This is a one of a kind lodge, offering both the bush and the beach in one package. Anvil Bay in Chemucane is accessed via a road transfer from Maputo or from the Kosi Bay border with South Africa. Alternatively a helicopter transfer can be arranged from Maputo. Or of course, self drive, which is what we did.
MAPUTO SPECIAL RESERVE
We came in from the Kosi Bay border and through the Maputo Special Reserve in a 4×4 camper van. The new Maputo / Catembe bridge and the main tar road that runs from Maputo all the way to Ponta d’Ouro has made this a somewhat shorter journey. However, once you enter the Maputo Special Reserve (previously known as the Elephant Reserve), going is very slow. 4×4 is essential and in places the sand is extremely soft and deep.
One can enter the reserve through the South Gate, also called the Gala Gate, or through the West or Futi Gate.
The prices to enter the reserve are different for locals, SA citizens and for other International guests, but the cost is negligible. Around 900 mets for a vehicle and 600 mets per person for South Africans. Slightly more for International visitors.
The West gate is somewhat easier and a shorter route in the soft sand. The Maputo Special Reserve is home to southern Africa’s last herds of coastal elephant, and covers an area of 1040 square kilometres, with breath taking sand and mangrove forests, lakes, wetlands and grasslands. Aside from the elephants, there is a chance to see, amongst other wildlife; giraffe, zebra, reedbuck, nyala, suni, red duiker, hippos and even crocodiles. The birdlife is also prolific and varied, with 359 bird species recorded.
The trip from the gate to the lodge is usually around 2 hours, but it took us closer to 4 hours, as we were going quite slow in our rather large and cumbersome 4×4 Landcruiser campervan. We also stopped a few times for game viewing.
We only saw a couple of other vehicles on the entire drive, making it feel as if we were the last people on earth, in one of the more beautiful parts of the planet.
On arrival at Anvil Bay we parked and had our bags taken to the lodge on their golf cart. We were welcomed by Ricky and Paul Bell, the trustees of Anvil Bay. They are truly wonderful hosts and they and their staff are all extremely friendly and helpful.
The lodge has 10 casinhas, each with a thatched roof and canvas walls. The rooms have beautiful wooden floors and decking around them, but the pathways are all sand. We were advised to rather take to the beach to get from our casinha to the public areas, to avoid potentially harmful creepy crawlies, so our calves had a good workout in the soft sand back and forth! Head torches are provided by the lodge as the lighting is minimal.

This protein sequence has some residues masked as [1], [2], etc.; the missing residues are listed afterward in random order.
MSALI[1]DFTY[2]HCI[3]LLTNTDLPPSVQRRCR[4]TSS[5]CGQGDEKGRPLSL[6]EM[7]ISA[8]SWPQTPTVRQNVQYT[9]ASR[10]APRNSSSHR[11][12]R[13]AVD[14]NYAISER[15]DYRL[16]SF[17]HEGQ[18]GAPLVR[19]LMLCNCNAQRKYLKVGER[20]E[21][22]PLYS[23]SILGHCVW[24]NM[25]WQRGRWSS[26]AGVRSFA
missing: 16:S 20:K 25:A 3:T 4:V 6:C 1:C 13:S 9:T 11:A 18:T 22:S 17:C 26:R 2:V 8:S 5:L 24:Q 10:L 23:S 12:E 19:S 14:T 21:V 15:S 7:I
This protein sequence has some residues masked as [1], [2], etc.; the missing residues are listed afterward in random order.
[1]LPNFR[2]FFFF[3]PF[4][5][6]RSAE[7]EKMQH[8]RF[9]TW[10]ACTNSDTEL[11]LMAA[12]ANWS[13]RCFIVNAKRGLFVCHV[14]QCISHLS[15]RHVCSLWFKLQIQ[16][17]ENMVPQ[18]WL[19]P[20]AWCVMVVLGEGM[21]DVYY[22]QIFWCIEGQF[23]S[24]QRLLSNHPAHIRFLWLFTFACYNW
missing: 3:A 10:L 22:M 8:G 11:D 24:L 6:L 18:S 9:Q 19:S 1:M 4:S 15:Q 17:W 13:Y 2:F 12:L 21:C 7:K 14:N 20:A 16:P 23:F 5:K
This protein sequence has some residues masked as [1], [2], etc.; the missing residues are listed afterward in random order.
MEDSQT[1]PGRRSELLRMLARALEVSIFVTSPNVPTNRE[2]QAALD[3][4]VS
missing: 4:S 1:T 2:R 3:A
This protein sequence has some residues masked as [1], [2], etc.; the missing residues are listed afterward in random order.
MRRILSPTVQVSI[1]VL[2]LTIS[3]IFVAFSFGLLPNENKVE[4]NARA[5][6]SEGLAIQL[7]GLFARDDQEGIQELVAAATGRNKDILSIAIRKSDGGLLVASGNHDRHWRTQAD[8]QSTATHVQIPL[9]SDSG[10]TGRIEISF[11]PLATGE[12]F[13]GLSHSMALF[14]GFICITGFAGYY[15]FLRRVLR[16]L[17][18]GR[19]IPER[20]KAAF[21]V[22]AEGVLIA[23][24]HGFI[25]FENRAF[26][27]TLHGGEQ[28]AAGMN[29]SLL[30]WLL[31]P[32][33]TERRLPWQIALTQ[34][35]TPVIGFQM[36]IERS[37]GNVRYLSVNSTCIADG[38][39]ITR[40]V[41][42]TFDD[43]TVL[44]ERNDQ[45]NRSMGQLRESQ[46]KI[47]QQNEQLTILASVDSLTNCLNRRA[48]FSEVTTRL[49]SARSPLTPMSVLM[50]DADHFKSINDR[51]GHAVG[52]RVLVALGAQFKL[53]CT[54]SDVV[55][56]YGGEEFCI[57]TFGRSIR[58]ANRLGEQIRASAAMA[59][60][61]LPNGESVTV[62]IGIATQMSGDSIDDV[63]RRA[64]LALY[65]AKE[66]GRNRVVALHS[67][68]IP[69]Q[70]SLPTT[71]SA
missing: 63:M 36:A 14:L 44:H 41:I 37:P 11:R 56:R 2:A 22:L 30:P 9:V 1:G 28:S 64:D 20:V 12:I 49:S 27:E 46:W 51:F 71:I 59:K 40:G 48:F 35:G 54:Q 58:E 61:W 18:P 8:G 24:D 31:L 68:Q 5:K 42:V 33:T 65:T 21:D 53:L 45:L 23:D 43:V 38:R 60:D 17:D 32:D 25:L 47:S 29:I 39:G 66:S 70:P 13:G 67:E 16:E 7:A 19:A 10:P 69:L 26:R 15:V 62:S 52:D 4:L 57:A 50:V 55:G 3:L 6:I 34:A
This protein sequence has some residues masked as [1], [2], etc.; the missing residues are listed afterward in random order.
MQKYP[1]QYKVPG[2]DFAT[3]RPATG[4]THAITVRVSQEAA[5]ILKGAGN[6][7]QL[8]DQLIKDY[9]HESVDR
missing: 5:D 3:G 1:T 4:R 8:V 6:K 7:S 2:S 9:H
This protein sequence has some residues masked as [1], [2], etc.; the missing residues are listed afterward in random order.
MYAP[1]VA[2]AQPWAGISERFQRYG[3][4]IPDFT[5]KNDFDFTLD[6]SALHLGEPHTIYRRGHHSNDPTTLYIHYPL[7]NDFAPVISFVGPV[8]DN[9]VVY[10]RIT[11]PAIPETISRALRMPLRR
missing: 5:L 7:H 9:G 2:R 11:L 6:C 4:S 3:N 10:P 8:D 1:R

Anvil Bay is an eco-lodge operating with solar panels but they also have gas for the water heaters.
The rooms are open plan with the bathroom separated with only a wall between the toilet and the rest of the room. The shower is also open. The rooms are large and beautifully furnished with a king size bed and comfortable sofas. A mini bar and tea/coffee making station complete the room.
The main area is actually right on the beach! Most meals are served here under a large stretched canvas roof, with side walls on one side. If the weather is inclement, there is a dining and lounge area set back from the beach, but this is also just beach sand at your feet. The kitchen is to one side of this dining area.
The food was really superb! This is a small lodge and they do ask for dietary requirements, but if you have no specific requests, the food is varied enough with delicious seafood and meat being offered, with a selection of side dishes and fresh salads. The pizza we had on one evening and the pancakes one morning at breakfast deserve a special mention.
The beach is a wide expanse of soft white sand and is pristine and unspoilt. There are resident Fish Eagles who frequent the specially built wooden perch on one end of the beach.
Anvil Bay has a few boats available for snorkelling and fishing excursions. They also have sea kayaks, stand up paddle boards and bicycles for the more energetic. The months from July to October are whale watching season and dolphins can also be seen on the ocean safaris offered by the lodge.
From October to March each year one may be privileged to witness the nesting of Loggerhead and Leatherback turtles. The emergence of the Hatchlings occurs from December to late March. Anvil Bay participates in the turtle monitoring program and guests can participate in a turtle tour during these months.
We were invited to walk down to the lake for sundowners and this was a quite a treat! Unfortunately it was overcast, but despite this it is so incredibly peaceful and beautiful, that the lack of the sun did not detract from our enjoyment. One can also take a walk around the dam and end up on this lovely deck area over the water of the dam for snacks and sundowners of your choice.
Anvil Bay is quite unique in that it offers the best of a bush experience on one side with a beautiful beach on the other!
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